Get a grip on gift-giving emotions
Dread opening presents? You’re not alone there, according to family psychologist and communications coach Elayne Savage, who lectures and writes as the Queen of Rejection. “Gift-giving is surely a huge source of disappointments, hurt feelings and misunderstandings,” she said. “It’s easy to take it personally if you don’t get what you hoped for…You could tell yourself that the gift-giver doesn’t care enough about you. After all, if they did they’d have known what you wanted for a present.”
Other triggers include watching someone’s face fall as your carefully chosen gift is revealed, spending more than your budget allows and getting a cheap present in return or giving (or receiving) a gift card that is a personal affront.
To avoid most of these negative emotions, it’s important to evaluate precisely what you want as a gift, instead of expecting people to read your mind, Savage advised. “If you don’t know, how can you expect anyone else to try to figure it out,” she explained. “Be direct about what you want.”
You can also offer a couple of gift suggestions for yourself and hope someone uses the ideas.
But even direct encouragement may not work. So you should also be prepared to handle an inappropriate or even outright insensitive gift, according to the Spruce. “Set all expectations aside and adopt a philosophy that your parents probably taught you: It’s not the gift but the thought that matters,” the publication urged. “The person may not know that the gift would trigger an unpleasant emotion.”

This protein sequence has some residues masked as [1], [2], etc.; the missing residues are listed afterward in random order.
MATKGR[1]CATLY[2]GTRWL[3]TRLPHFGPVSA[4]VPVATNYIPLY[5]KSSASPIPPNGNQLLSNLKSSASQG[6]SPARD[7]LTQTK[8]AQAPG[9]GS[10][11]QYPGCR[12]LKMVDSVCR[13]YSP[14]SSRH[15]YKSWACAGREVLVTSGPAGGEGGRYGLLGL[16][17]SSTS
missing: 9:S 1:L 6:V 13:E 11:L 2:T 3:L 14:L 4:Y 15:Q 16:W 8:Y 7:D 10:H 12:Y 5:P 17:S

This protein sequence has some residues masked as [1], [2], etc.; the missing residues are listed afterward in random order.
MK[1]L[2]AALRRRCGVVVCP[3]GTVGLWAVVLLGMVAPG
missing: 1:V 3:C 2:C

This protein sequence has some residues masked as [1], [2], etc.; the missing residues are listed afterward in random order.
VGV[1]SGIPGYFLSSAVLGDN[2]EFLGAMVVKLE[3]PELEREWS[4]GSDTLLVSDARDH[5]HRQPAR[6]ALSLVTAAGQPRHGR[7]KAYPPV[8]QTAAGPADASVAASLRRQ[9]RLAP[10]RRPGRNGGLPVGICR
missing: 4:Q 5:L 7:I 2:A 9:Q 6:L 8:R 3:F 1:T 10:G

Ahead of an exchange, “jot down some ideas of things to say in case you receive something you don’t like,” the Spruce advised. “It could be your anticipation of receiving the perfect gift you’ve been hinting about for weeks that creates your dissatisfaction with the present, or it may be that the person is clueless when it comes to knowing what to give.”
Remember your independent identity
You can take a step towards reducing hurts by recognizing that you’re an adult who is part of many worlds now, not merely a family member. You belong to many groups and your identity is not solely defined by any single relationship,” the Salt Effect added. “You don’t have to fall back into old patterns if you want a different experience. What makes you different from the rest of your family? How have you grown or changed in ways that you feel good about? The answers to these questions will help you see yourself separately rather than wrapped up with everyone else.”
Plan ahead for conversational landmines
You’ll never be able to sidestep every potential source of emotional upheaval, but you can minimize the impact by rehearsing some healthy responses to conversations that often occur. This goes hand in hand with anticipating that the people who triggered you before probably have not altered since the last gathering, and it’s your job to anticipate having to cope with the same old same old.